I’m writing from southern Maine, where the sun just peeked out for the first time in about 10 days. I’m attending a five-week National Endowment for the Humanities seminar on “The Rule of Law,” which asks questions such as,
- “Why are Americans so reverent of law and the rule of law?
- What does “rule of law” even mean? What does it include or exclude?
- When the LAPD is beating the crap out of Rodney King, are they “doing law”?
- Why is our legal system the particular way it is, rather than some other? (Think of how native Americans conceptualize property rights, as an example of a very different way.)
- What do the Bush administration torture memos and our responses to them tell us about the law, its limits, its aims, and about the sovereign (the people)?
- Can law understand itself outside its own bounds, outside the bounds of a legal reason defined by the practice of law?
These are just a few of the questions we’ve tossed around so far, and we’ve had industrial-strength help sorting out some possible answers. Our discussion leader list has so far included Austin Sarat, Paul Kahn, Jill Frank, Caroline Winterer and Deak Nabers.
I’m really fascinated with Paul Kahn‘s observation that the project of law is essentially a project of reform, and that the term suggests a return to some pure ideal, that it must suggest a return to the Constitution for its legitimacy. The law looks to the past for its future, a reflex enshrined in the latin “stare decisis,” or “let the decision stand,” a principle that ensures only incremental change in the law as it strives to conserve itself. In other words, to create new law, as the U.S. Supreme Court inevitably does, it claims to be returning to a constitutional ideal, a return to its pristine, pure past.
Kahn’s critique is that this project occurs entirely within law, as the study of religion operated well into the 18th century. To study Christianity was to practice it, to attempt to reform it. A truly “objective” study of religion, from the outside, did not occur until the late 18th century, when departments of religion were organized in the academy. Anthropology, sociology and psychology also participate in this project, outside the normative reality or construct of religion. In law, however, the project is largely sealed off from the outside, with its project of reform occurring entirely within its bounds. Scholars recommend reforms, as I attempted in my articles, but we are ignored. Law schools perpetuate this insularity by being primarily if not exclusively about vocational training.
In my law articles, as in all law articles, I began with the assumptions that law needed to be reformed, that it could be reformed, that there is or should be some sort of natural progression in the law toward a better future, and that these reforms could occur, would occur within the law, by the law. My articles, in other words, never stepped outside the orb of law to ask larger questions about why the law in this country is the way it is, why it’s not another way, and why we reflexively accept and obey this rule of law, as a constituted whole. In other words, I never stepped outside of law’s practice. The law — our law — is 100% a construct. We made it that way. Why?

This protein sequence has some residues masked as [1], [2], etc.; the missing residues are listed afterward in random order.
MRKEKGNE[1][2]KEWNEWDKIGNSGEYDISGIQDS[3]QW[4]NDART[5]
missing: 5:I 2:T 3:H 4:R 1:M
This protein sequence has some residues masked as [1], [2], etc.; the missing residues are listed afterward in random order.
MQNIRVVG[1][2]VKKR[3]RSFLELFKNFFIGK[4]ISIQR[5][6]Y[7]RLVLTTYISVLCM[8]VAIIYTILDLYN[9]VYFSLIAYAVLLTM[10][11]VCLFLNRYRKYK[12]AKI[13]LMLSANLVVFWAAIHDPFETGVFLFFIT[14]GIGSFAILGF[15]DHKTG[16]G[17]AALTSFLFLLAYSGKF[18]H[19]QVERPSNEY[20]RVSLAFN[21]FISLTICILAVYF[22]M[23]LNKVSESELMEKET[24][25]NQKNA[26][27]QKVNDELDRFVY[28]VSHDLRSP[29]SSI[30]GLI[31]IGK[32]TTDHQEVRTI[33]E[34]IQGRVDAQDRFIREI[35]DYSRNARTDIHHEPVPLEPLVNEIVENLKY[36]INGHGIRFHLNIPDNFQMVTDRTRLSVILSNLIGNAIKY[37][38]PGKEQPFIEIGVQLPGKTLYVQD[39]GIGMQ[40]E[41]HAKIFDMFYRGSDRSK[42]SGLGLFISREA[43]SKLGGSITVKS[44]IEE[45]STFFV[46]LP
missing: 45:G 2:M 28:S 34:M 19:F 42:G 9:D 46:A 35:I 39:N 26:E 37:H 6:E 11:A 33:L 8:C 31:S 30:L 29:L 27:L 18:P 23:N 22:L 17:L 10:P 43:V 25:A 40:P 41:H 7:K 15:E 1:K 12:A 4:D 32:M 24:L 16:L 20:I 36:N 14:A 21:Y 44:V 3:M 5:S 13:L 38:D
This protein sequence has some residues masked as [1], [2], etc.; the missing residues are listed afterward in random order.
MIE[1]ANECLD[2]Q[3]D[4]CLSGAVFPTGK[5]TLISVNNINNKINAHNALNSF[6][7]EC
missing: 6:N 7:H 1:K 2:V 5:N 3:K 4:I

The question of torture demands answers outside the system of law. The Bush (Yee/Bybee) memos point to this in how ridiculously they attempt to reconcile torture or “rough interrogation” with adherence to the rule of law. In fact, re-terming it “rough interrogation” is an important move in attempting to bring the practice within the rule of law. Words and terms really matter, particularly in the law, for the law.
If it is in fact torture, it cannot by definition be lawful, at least not by U.S. or international law. It must be something else. When it does become something else, something “legal,” its practice can be juridified (rules can be drawn up to regulate it). Thus result the laughable “legal rules” for rough interrogation, such as how many seconds a captive can be submerged in the water, the lowest temperature that water can be, etc., etc.
The historical precedent for torture as irreconcilable with the rule of law is slavery, which Deak Nabers helped us unpack. How did we make a space within the rule of law for the institution of slavery?
This is just a taste, of course. I teach Media Law, so stepping back and asking some of these larger question is helping me to understand the historical, cultural and legal contexts for some of the weird law we (communication practitioners) face, particularly in the tort areas of libel and privacy intrusion.
This past week marked our midpoint, and today we have a big lobster bake at the University of New England, which is hosting the seminar. So it’s not all books and gab. If the sun can just hang in there a few more hours, I think I’ll take my Frisbee.
Dura lex, sed lex! (The law is tough, but it is the law.)
The view at Biddeford Pool, southern Maine. Surf’s up!